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Production Automation for Softlines: Sewbots Replacing Workers

In the midst of the fourth industrial revolution, more textile brands and manufacturers are considering the shift towards advanced manufacturing technologies and automation of production by incorporating robotic sewing machines and connected systems for their softlines.But, what are the implications? How will this affect human capital?

In this blog post, we’ll dive deeper into the world of sewbots and look at a few advantages and disadvantages.

The Future of Sewbots for Softlines


The future of sewbots for softlines

Photo: courtesy SoftWear Automation

Chinese clothing manufacturer Tianyuan Garments Company is challenging traditional apparel manufacturing with its latest employees – sewbots. The garment manufacturer has announced that its garment factory is set to be opened next year in Arkansas USA and will be operated using autonomous robots and human supervisors. The plant will be based in Little Rock and will use 21 fully automated production lines using sewbots and is expected to produce 1.2 million T-shirts annually. The production cost is incredibly competitive with garment companies that locate their manufacturing facilities in low-wage countries.

The Sewbot technology has been developed by Atlanta-based SoftWear Automation company who have been working on automation integration since 2012 after receiving a grant from the Defense Department’s technology innovation department. This led to the establishment of SoftWear Automation. The company started off selling sewbots that could produce bath mats and towels. Today, the latest fleet of sewbots are developed to manufacture a number of apparel items, including jeans and T-shirts.

The Sewbot technology uses small cameras to map soft fabrics while robots are programmed to pass material through sewing machines. According to Tianyuan Garments, the fully operational production process; from cutting and sewing fabric to the completed product, will produce one T-shirt every 22 seconds. The plan is to manufacture 800,000 T-shirts a day which is set to reduce operational costs by 33 cents per T-shirts which is a significant global competitor to cheap labor, even for the most exploitative of developing-world labor.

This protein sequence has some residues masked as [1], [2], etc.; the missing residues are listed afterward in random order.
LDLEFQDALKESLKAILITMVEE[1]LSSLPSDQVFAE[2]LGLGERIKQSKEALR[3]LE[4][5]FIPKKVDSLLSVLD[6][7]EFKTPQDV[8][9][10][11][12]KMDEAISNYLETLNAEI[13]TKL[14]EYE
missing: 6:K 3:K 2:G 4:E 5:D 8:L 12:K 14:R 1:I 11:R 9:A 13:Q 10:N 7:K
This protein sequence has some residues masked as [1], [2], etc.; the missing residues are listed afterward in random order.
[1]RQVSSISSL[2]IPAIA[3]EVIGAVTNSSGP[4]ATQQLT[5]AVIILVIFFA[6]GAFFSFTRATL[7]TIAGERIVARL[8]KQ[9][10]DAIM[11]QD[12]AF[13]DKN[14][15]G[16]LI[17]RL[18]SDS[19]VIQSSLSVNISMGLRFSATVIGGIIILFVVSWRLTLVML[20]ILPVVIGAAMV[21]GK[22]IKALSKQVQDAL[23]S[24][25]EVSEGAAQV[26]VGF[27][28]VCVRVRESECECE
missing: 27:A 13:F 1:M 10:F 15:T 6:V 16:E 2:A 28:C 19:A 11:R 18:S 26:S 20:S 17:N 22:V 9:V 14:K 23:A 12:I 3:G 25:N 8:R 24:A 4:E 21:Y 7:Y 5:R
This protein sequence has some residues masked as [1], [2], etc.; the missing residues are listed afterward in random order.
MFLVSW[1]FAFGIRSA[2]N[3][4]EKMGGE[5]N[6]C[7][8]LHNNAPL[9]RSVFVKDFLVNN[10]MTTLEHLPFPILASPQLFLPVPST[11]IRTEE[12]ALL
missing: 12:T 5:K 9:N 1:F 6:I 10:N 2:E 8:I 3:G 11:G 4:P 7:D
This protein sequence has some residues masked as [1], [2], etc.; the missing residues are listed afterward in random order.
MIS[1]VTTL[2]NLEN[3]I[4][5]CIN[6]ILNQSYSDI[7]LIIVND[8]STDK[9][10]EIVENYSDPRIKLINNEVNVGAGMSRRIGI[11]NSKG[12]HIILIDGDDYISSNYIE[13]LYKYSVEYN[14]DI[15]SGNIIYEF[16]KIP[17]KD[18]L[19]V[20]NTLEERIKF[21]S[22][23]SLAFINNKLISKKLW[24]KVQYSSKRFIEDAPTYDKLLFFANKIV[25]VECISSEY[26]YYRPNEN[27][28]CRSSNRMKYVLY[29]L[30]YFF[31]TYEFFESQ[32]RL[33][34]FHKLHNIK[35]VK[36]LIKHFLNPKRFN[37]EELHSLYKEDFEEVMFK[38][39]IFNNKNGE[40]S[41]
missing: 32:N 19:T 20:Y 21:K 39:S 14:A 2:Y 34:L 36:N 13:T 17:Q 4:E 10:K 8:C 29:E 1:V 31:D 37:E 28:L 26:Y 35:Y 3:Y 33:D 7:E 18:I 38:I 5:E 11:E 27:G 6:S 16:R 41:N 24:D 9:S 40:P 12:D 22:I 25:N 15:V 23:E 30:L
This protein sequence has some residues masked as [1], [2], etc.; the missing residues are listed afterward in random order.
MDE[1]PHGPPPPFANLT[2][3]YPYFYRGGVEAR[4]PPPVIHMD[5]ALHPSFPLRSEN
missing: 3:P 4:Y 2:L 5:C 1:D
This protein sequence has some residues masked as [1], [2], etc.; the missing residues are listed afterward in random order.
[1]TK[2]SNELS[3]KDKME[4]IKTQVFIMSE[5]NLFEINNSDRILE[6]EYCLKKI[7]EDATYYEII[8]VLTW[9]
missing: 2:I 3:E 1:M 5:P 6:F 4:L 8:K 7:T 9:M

In a statement from SoftWear’s CEO Palaniswamy Rajan; “Factories today chase cheap labor around the world, and we have ended up with an unsustainable supply chain. SoftWear Automation’s Sewbots can move that manufacturing closer to the customer or the raw materials.” By bringing supply chains closer to consumers and reducing raw material waste, manufacturers can effectively reduce their carbon footprints and improve sustainability. According to Fashion for Good, Sewbots can lead to about a 10% reduction in carbon emissions.

Not only will automation have a positive impact on the environment, but will also have a positive effect on workers who will be able to shift towards more artisanal work.

According to Tianyuan Garment Company, the autonomous systems will not negatively impact human capital, as 3 to 5 workers will still be needed on each production line. Moreover, the workers will receive higher salaries as a result of lowered production costs.

The factory aims to employ 400 new workers next year. If automation leads to garment manufacturing being more economical in the U.S or Europe, where the environment and laborers are protected through regulation, cheap labor countries might be pressured to improve their working conditions and regulations. Some of the other benefits of sewbots include increased productivity, higher quality products, and lower costs.

Garment Industry Disruption

On the other hand, we need to discuss some of the disruptions sewbots may cause to the garment industry, particularly in countries like Bangladesh, Pakistan, and India.

According to the Clean Clothes Campaign, the 27 million jobs in these three countries could be at risk, specifically in Bangladesh as the garment industry currently employs 2.5 percent of the country’s population. The laborers are at risk of being left without jobs while mass-unemployment could lead to large-scale political destabilization. Moreover, 82% of Bangladesh’s exports consist of the apparel industry and the implementation of automation could have many unfavorable effects on the country’s economy.

While many large manufacturers may not consider the use of sewbots due to high investment, automation will also leave smaller manufacturers on the side of the road, unable to compete with powerhouses.  

How do you think Sewbots will affect the global garment industry?

Do you have any questions regarding manufacturing softlines or the apparel industry in general?

Please feel free to get in touch by leaving a comment below; we’d love to hear from you!



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